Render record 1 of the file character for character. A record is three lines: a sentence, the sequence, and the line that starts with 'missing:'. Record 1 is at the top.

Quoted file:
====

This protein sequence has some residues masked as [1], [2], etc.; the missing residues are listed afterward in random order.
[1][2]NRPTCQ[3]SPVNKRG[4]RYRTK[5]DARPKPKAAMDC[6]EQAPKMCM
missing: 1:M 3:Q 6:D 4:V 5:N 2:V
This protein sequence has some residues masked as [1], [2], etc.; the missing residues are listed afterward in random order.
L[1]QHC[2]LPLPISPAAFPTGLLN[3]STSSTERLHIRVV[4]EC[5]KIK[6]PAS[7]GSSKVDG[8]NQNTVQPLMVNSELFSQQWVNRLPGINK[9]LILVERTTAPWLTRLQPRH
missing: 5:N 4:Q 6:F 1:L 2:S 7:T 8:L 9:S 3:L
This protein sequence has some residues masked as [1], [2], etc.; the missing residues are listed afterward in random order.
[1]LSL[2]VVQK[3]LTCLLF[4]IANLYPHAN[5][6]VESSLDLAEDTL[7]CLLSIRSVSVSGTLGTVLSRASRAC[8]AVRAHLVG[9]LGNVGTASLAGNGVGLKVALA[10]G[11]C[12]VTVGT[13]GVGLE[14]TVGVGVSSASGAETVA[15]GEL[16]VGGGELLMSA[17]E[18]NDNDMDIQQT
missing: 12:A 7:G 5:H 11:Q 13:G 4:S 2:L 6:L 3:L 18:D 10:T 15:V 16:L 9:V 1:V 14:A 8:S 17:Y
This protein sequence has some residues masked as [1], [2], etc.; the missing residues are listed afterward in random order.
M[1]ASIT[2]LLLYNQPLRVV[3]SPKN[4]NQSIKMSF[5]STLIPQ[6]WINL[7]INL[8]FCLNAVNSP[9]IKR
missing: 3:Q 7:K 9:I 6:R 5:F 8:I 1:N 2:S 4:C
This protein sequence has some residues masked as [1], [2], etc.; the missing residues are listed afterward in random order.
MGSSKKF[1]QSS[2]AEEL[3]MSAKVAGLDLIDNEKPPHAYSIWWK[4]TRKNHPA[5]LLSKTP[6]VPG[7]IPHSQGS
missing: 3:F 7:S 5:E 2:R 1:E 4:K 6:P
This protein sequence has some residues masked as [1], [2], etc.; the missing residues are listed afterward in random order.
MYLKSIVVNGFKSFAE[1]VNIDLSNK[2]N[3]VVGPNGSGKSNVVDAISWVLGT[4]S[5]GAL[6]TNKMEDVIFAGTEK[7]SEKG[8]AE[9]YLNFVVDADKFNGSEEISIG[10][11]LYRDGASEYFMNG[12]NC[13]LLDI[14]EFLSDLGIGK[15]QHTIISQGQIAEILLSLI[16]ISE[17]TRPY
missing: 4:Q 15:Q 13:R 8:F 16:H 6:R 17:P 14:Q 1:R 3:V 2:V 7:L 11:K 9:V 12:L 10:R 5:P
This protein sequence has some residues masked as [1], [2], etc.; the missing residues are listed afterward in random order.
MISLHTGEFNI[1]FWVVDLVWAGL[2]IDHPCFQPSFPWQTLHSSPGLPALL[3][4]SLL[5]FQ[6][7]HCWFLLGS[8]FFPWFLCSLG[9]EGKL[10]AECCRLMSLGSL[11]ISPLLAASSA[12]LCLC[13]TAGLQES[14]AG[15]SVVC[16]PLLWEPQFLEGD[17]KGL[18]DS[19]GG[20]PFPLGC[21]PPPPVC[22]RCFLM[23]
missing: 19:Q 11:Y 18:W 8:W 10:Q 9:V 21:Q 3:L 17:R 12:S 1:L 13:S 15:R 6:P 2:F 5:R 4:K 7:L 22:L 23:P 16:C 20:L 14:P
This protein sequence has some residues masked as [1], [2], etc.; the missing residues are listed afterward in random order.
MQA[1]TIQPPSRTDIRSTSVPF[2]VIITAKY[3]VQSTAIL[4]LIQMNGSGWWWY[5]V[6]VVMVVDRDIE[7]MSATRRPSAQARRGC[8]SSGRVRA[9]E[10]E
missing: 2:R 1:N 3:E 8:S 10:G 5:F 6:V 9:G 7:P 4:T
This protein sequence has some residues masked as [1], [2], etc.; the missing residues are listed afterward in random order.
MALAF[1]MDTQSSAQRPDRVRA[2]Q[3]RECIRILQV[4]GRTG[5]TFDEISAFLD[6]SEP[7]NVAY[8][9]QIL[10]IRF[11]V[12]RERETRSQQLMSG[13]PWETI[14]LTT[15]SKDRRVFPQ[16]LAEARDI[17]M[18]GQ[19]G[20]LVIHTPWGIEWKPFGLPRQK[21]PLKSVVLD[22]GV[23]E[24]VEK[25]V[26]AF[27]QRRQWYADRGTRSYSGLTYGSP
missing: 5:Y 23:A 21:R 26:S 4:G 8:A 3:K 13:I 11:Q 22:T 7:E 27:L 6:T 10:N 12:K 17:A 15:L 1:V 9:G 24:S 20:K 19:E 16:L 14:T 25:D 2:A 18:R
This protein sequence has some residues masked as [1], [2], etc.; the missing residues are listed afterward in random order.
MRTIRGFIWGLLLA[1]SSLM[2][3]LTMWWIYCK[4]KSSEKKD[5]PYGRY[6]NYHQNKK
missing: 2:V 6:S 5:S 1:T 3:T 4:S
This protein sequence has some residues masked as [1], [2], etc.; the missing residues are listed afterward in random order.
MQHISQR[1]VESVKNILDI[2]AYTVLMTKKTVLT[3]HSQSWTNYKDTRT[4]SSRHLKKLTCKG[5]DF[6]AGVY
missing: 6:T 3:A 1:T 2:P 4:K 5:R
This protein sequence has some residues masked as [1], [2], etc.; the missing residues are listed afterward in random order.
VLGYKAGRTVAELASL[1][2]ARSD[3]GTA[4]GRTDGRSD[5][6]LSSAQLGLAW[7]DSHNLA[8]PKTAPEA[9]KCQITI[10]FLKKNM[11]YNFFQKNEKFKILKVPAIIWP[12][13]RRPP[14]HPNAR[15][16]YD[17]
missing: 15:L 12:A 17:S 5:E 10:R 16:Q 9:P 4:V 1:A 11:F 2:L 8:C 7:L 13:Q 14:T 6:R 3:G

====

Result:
This protein sequence has some residues masked as [1], [2], etc.; the missing residues are listed afterward in random order.
[1][2]NRPTCQ[3]SPVNKRG[4]RYRTK[5]DARPKPKAAMDC[6]EQAPKMCM
missing: 1:M 3:Q 6:D 4:V 5:N 2:V